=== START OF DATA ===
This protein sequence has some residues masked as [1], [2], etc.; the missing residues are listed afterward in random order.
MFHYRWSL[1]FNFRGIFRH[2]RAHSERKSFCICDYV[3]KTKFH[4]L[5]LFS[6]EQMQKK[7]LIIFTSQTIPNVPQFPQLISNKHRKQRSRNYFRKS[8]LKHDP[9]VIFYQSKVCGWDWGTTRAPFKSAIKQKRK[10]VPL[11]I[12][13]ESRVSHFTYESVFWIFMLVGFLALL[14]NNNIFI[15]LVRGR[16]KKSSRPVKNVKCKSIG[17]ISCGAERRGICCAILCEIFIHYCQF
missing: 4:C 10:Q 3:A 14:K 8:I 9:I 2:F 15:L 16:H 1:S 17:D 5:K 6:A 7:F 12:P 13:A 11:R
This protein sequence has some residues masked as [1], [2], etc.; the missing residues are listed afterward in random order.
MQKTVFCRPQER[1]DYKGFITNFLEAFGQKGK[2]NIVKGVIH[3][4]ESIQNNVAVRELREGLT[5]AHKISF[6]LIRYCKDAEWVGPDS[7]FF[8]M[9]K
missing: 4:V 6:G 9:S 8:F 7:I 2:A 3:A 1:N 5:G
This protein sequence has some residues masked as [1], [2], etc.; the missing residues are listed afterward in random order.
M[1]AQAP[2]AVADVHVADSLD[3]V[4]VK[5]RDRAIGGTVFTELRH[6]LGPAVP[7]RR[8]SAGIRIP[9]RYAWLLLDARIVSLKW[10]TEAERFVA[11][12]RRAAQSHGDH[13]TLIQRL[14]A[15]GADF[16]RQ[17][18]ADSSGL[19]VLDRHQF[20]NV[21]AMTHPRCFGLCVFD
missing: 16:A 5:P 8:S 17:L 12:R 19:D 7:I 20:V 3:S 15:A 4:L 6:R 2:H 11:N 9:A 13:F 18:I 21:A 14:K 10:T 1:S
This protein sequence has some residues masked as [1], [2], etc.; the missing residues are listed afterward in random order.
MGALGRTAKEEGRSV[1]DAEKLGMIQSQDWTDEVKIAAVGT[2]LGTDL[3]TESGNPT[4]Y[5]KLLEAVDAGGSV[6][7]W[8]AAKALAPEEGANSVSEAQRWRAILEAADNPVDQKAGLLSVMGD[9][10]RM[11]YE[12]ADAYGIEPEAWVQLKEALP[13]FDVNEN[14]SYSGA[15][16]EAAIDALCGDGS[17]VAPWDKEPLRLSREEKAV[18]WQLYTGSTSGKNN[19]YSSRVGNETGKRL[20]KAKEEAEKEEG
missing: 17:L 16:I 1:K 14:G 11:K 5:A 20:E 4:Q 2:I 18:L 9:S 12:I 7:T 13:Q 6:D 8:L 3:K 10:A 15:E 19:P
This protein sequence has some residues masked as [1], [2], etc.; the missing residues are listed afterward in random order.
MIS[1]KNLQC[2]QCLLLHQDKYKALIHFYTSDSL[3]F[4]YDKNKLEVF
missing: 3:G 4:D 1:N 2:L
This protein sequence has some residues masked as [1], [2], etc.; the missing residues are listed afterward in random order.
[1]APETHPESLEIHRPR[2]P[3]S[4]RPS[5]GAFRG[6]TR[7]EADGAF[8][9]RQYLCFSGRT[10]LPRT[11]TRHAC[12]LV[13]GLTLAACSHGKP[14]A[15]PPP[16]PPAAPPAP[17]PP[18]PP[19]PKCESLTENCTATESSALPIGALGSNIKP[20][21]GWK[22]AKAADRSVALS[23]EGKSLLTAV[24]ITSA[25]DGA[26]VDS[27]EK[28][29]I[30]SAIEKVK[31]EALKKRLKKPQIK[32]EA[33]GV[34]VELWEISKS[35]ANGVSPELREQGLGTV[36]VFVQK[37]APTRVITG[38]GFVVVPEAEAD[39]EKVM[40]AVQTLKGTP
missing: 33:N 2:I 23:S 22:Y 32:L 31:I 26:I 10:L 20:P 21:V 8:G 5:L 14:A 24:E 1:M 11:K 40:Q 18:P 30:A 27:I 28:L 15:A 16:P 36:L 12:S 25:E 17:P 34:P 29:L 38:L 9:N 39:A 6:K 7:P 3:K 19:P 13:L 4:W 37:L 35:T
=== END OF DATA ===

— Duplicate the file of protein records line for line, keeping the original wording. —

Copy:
This protein sequence has some residues masked as [1], [2], etc.; the missing residues are listed afterward in random order.
MFHYRWSL[1]FNFRGIFRH[2]RAHSERKSFCICDYV[3]KTKFH[4]L[5]LFS[6]EQMQKK[7]LIIFTSQTIPNVPQFPQLISNKHRKQRSRNYFRKS[8]LKHDP[9]VIFYQSKVCGWDWGTTRAPFKSAIKQKRK[10]VPL[11]I[12][13]ESRVSHFTYESVFWIFMLVGFLALL[14]NNNIFI[15]LVRGR[16]KKSSRPVKNVKCKSIG[17]ISCGAERRGICCAILCEIFIHYCQF
missing: 4:C 10:Q 3:A 14:K 8:I 9:I 2:F 15:L 16:H 1:S 17:D 5:K 6:A 7:F 12:P 13:A 11:R
This protein sequence has some residues masked as [1], [2], etc.; the missing residues are listed afterward in random order.
MQKTVFCRPQER[1]DYKGFITNFLEAFGQKGK[2]NIVKGVIH[3][4]ESIQNNVAVRELREGLT[5]AHKISF[6]LIRYCKDAEWVGPDS[7]FF[8]M[9]K
missing: 4:V 6:G 9:S 8:F 7:I 2:A 3:A 1:N 5:G
This protein sequence has some residues masked as [1], [2], etc.; the missing residues are listed afterward in random order.
M[1]AQAP[2]AVADVHVADSLD[3]V[4]VK[5]RDRAIGGTVFTELRH[6]LGPAVP[7]RR[8]SAGIRIP[9]RYAWLLLDARIVSLKW[10]TEAERFVA[11][12]RRAAQSHGDH[13]TLIQRL[14]A[15]GADF[16]RQ[17][18]ADSSGL[19]VLDRHQF[20]NV[21]AMTHPRCFGLCVFD
missing: 16:A 5:P 8:S 17:L 12:R 19:D 7:I 20:V 3:S 15:A 4:L 6:R 2:H 11:N 9:A 13:F 18:I 21:A 14:K 10:T 1:S
This protein sequence has some residues masked as [1], [2], etc.; the missing residues are listed afterward in random order.
MGALGRTAKEEGRSV[1]DAEKLGMIQSQDWTDEVKIAAVGT[2]LGTDL[3]TESGNPT[4]Y[5]KLLEAVDAGGSV[6][7]W[8]AAKALAPEEGANSVSEAQRWRAILEAADNPVDQKAGLLSVMGD[9][10]RM[11]YE[12]ADAYGIEPEAWVQLKEALP[13]FDVNEN[14]SYSGA[15][16]EAAIDALCGDGS[17]VAPWDKEPLRLSREEKAV[18]WQLYTGSTSGKNN[19]YSSRVGNETGKRL[20]KAKEEAEKEEG
missing: 17:L 16:I 1:K 14:G 11:K 5:A 20:E 4:Q 2:I 18:L 9:S 12:I 7:T 13:Q 6:D 8:L 3:K 10:A 15:E 19:P
This protein sequence has some residues masked as [1], [2], etc.; the missing residues are listed afterward in random order.
MIS[1]KNLQC[2]QCLLLHQDKYKALIHFYTSDSL[3]F[4]YDKNKLEVF
missing: 3:G 4:D 1:N 2:L
This protein sequence has some residues masked as [1], [2], etc.; the missing residues are listed afterward in random order.
[1]APETHPESLEIHRPR[2]P[3]S[4]RPS[5]GAFRG[6]TR[7]EADGAF[8][9]RQYLCFSGRT[10]LPRT[11]TRHAC[12]LV[13]GLTLAACSHGKP[14]A[15]PPP[16]PPAAPPAP[17]PP[18]PP[19]PKCESLTENCTATESSALPIGALGSNIKP[20][21]GWK[22]AKAADRSVALS[23]EGKSLLTAV[24]ITSA[25]DGA[26]VDS[27]EK[28][29]I[30]SAIEKVK[31]EALKKRLKKPQIK[32]EA[33]GV[34]VELWEISKS[35]ANGVSPELREQGLGTV[36]VFVQK[37]APTRVITG[38]GFVVVPEAEAD[39]EKVM[40]AVQTLKGTP
missing: 33:N 2:I 23:S 22:Y 32:L 31:I 26:I 10:L 20:P 21:V 8:G 5:L 14:A 24:E 1:M 11:K 40:Q 18:P 30:A 27:I 28:L 15:A 16:P 36:L 12:S 25:E 17:P 34:P 29:L 38:L 9:N 39:A 6:K 7:P 3:K 19:P 13:L 4:W 37:L 35:T